FARMINGTON, N.M. (KRQE) – He’s the top lawman in an area hit hardest by COVID-19. Following a devastating loss of his own, the San Juan County sheriff also took on another full-time job. Last December, Sheriff Shane Ferrari lost his father, Vince, to COVID.
“I still struggle with it, to be honest with you. I haven’t had time to mourn my father because I’ve been trying to help everybody else through their loss right now,” said Ferrari.
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He is both the sheriff and the new co-owner of Farmington Funeral Home. A role formerly held by his late father, who started Farmington Funeral Home with his wife Helen, eight years ago. “We were in the middle of the pandemic… we were extremely busy. It was difficult. It was difficult on mom,” Ferrari said.
San Juan County has been hit hard by the coronavirus and it’s impacted the sheriff’s office. “It’s just the amount of loss we’ve experienced. You know, per capita, we’re in the national spotlight,” said Ferrari. “We’ve had deputies and some of my civilian staff that have contracted COVID which is problematic.”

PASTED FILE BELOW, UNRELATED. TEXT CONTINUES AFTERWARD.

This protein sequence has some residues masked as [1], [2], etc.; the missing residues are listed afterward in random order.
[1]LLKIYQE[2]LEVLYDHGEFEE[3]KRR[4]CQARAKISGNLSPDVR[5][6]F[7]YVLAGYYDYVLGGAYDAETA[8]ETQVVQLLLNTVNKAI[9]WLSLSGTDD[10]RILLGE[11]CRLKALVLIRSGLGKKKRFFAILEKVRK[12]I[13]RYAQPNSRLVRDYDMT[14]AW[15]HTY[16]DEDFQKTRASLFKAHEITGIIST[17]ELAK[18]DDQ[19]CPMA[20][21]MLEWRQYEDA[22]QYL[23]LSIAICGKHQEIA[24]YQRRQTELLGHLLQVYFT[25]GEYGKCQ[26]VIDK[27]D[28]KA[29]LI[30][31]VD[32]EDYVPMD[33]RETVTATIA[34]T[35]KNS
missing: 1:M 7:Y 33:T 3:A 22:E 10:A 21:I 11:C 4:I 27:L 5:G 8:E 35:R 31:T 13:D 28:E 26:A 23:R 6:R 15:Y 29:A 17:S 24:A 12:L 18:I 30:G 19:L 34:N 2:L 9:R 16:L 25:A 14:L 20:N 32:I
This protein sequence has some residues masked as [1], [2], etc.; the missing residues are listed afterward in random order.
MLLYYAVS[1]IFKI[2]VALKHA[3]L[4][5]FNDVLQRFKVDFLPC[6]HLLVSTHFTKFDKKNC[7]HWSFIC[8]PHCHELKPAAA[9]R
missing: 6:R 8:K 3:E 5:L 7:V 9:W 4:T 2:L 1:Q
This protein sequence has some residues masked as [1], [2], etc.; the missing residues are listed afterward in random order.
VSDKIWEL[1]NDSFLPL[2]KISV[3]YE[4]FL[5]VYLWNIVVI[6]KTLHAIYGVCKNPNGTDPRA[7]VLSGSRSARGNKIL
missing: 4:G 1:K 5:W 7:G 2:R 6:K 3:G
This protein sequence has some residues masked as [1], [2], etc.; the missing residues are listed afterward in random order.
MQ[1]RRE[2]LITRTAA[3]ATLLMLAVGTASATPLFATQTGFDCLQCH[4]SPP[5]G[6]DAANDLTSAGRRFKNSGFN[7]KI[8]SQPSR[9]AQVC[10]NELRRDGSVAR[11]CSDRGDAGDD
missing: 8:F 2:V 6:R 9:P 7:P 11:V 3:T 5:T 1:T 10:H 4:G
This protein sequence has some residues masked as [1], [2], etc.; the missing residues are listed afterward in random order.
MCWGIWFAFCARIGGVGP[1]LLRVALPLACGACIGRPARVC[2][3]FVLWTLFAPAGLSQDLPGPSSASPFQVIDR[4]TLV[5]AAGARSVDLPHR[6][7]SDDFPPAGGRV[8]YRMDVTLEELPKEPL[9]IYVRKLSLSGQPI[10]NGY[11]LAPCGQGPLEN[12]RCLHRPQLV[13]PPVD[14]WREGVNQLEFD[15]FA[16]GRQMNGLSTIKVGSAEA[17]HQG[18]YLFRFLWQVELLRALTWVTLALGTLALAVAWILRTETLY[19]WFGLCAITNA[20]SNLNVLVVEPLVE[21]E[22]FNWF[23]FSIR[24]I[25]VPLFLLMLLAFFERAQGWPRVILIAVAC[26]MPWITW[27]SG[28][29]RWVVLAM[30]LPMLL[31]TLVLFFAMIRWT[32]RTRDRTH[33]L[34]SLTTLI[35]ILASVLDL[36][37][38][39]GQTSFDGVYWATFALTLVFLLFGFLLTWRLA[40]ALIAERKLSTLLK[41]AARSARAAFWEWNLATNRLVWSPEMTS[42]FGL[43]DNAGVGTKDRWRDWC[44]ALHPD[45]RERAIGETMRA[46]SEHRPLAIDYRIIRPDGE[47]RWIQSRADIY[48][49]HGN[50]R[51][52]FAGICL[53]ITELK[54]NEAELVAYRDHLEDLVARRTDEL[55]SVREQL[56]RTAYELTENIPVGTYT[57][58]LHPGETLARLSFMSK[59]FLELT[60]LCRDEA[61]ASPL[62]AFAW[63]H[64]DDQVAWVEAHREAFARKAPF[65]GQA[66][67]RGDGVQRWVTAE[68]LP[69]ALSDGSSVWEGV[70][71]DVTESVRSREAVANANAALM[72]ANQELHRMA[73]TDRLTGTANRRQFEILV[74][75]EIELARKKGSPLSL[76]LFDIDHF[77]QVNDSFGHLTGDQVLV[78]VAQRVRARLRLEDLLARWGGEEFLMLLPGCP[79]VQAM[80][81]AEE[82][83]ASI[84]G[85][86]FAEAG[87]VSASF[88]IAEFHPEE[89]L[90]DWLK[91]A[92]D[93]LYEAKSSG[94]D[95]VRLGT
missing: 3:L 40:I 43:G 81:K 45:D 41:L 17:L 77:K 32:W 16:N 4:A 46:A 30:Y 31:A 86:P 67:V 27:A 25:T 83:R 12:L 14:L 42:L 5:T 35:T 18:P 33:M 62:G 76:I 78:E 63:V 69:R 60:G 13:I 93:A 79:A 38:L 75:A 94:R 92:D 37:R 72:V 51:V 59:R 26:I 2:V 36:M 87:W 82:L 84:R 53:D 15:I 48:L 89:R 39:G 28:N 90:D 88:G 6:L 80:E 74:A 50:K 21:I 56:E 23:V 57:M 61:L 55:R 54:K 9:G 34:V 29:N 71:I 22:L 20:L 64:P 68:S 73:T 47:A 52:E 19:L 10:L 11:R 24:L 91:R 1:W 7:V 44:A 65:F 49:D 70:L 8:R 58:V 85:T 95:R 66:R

During what’s been a busy few years, Ferrari’s connections as sheriff did help the county bring in a mobile morgue last month, as hospitalizations followed by deaths surged once again in the county. “The amount of decedents we were taking in and coming very close to not having the ability to properly house them,” said Ferrari.
Farmington Funeral Home reports at least a 30% increase in decedents during the pandemic. November was their busiest month ever. Ferrari admits balancing being both the sheriff and funeral director is challenging both physically and emotionally. “I’ve seen death for 25 years in law enforcement, tragedy… dealing with critical incidents… and having been in the funeral industry… I see death every day,” Ferrari said.
On especially hard days, he says his dad’s advice to keep going. “My dad taught me long ago, he said, ‘son, take care of business now and panic later’ and that’s exactly what I’ve done,” said Ferrari.
The San Juan Regional Medical Center is still in a crisis level standards of care. They’re currently treating 58 COVID patients.